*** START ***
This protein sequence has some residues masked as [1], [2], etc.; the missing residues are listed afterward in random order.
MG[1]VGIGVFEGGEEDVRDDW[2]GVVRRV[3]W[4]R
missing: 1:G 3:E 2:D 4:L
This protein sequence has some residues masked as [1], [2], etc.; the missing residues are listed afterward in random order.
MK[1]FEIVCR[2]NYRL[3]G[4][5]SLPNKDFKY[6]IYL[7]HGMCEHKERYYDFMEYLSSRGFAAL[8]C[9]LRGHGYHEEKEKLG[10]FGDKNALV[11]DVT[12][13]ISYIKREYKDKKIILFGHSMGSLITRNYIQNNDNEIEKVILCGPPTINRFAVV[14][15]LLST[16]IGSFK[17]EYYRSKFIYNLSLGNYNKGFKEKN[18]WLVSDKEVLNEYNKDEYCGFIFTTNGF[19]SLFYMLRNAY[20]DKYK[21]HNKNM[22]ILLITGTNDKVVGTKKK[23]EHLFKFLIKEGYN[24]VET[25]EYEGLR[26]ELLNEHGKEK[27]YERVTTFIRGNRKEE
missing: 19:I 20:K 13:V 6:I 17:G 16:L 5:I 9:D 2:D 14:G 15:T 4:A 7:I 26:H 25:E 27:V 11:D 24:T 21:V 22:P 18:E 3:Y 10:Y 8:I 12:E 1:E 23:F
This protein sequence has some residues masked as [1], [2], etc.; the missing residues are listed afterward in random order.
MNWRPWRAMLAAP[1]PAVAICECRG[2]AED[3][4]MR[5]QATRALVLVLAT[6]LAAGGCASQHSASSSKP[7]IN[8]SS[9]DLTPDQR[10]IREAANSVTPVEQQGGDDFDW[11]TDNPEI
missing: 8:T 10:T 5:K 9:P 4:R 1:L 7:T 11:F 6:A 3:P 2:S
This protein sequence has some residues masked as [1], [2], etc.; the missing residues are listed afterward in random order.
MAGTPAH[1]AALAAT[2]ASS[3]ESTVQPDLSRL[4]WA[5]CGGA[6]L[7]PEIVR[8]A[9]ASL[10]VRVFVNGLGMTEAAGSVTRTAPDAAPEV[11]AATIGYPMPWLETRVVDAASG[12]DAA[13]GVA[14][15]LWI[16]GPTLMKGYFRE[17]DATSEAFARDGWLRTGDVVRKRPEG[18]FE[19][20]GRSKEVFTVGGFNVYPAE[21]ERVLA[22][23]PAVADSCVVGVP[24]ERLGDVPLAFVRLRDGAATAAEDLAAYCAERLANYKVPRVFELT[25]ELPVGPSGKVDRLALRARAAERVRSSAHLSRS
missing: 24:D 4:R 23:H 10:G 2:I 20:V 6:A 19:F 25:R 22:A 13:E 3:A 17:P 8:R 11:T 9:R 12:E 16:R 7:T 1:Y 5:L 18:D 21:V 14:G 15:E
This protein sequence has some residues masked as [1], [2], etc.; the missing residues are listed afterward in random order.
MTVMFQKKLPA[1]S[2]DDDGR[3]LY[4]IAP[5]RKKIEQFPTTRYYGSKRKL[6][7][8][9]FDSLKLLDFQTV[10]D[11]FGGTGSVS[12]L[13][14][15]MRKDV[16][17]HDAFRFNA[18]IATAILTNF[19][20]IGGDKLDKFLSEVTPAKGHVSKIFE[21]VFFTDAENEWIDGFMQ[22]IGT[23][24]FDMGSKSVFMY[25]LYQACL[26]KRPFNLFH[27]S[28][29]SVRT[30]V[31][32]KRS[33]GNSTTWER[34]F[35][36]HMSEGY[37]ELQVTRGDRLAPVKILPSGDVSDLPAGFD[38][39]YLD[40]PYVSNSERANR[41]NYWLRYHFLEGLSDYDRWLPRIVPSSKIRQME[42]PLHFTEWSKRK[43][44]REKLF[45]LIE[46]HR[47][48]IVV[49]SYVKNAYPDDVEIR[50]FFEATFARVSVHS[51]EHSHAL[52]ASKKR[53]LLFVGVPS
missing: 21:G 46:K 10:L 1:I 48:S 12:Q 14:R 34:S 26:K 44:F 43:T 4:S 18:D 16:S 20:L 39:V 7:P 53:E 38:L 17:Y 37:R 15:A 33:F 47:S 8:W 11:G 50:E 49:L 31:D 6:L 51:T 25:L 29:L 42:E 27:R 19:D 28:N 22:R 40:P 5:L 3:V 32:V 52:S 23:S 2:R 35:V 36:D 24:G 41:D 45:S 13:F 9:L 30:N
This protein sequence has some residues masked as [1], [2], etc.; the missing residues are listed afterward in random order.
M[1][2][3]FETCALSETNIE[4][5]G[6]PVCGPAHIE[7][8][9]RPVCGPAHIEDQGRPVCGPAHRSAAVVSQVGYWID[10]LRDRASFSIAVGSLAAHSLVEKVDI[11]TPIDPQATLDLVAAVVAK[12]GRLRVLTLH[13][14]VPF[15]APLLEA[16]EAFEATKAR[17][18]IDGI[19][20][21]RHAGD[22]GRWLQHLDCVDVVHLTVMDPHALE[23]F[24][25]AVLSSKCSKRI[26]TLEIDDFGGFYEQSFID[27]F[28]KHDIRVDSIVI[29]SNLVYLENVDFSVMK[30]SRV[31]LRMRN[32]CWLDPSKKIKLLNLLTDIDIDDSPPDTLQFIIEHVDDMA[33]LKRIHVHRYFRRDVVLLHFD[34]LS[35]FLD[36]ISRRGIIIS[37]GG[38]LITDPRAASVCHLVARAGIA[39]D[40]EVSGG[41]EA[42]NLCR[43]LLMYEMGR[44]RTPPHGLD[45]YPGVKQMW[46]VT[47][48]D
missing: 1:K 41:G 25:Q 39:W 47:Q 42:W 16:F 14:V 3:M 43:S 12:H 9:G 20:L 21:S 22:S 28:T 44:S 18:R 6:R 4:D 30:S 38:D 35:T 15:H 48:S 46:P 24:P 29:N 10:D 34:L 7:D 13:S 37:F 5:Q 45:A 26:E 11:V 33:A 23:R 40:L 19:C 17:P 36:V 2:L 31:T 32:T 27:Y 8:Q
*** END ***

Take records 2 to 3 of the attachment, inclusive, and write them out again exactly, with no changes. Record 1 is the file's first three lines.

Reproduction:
This protein sequence has some residues masked as [1], [2], etc.; the missing residues are listed afterward in random order.
MK[1]FEIVCR[2]NYRL[3]G[4][5]SLPNKDFKY[6]IYL[7]HGMCEHKERYYDFMEYLSSRGFAAL[8]C[9]LRGHGYHEEKEKLG[10]FGDKNALV[11]DVT[12][13]ISYIKREYKDKKIILFGHSMGSLITRNYIQNNDNEIEKVILCGPPTINRFAVV[14][15]LLST[16]IGSFK[17]EYYRSKFIYNLSLGNYNKGFKEKN[18]WLVSDKEVLNEYNKDEYCGFIFTTNGF[19]SLFYMLRNAY[20]DKYK[21]HNKNM[22]ILLITGTNDKVVGTKKK[23]EHLFKFLIKEGYN[24]VET[25]EYEGLR[26]ELLNEHGKEK[27]YERVTTFIRGNRKEE
missing: 19:I 20:K 13:V 6:I 17:G 16:L 5:I 9:D 2:D 14:G 15:T 4:A 7:I 26:H 25:E 27:V 11:D 24:T 21:V 22:P 18:E 3:Y 10:Y 8:I 12:E 1:E 23:F
This protein sequence has some residues masked as [1], [2], etc.; the missing residues are listed afterward in random order.
MNWRPWRAMLAAP[1]PAVAICECRG[2]AED[3][4]MR[5]QATRALVLVLAT[6]LAAGGCASQHSASSSKP[7]IN[8]SS[9]DLTPDQR[10]IREAANSVTPVEQQGGDDFDW[11]TDNPEI
missing: 8:T 10:T 5:K 9:P 4:R 1:L 7:T 11:F 6:A 3:P 2:S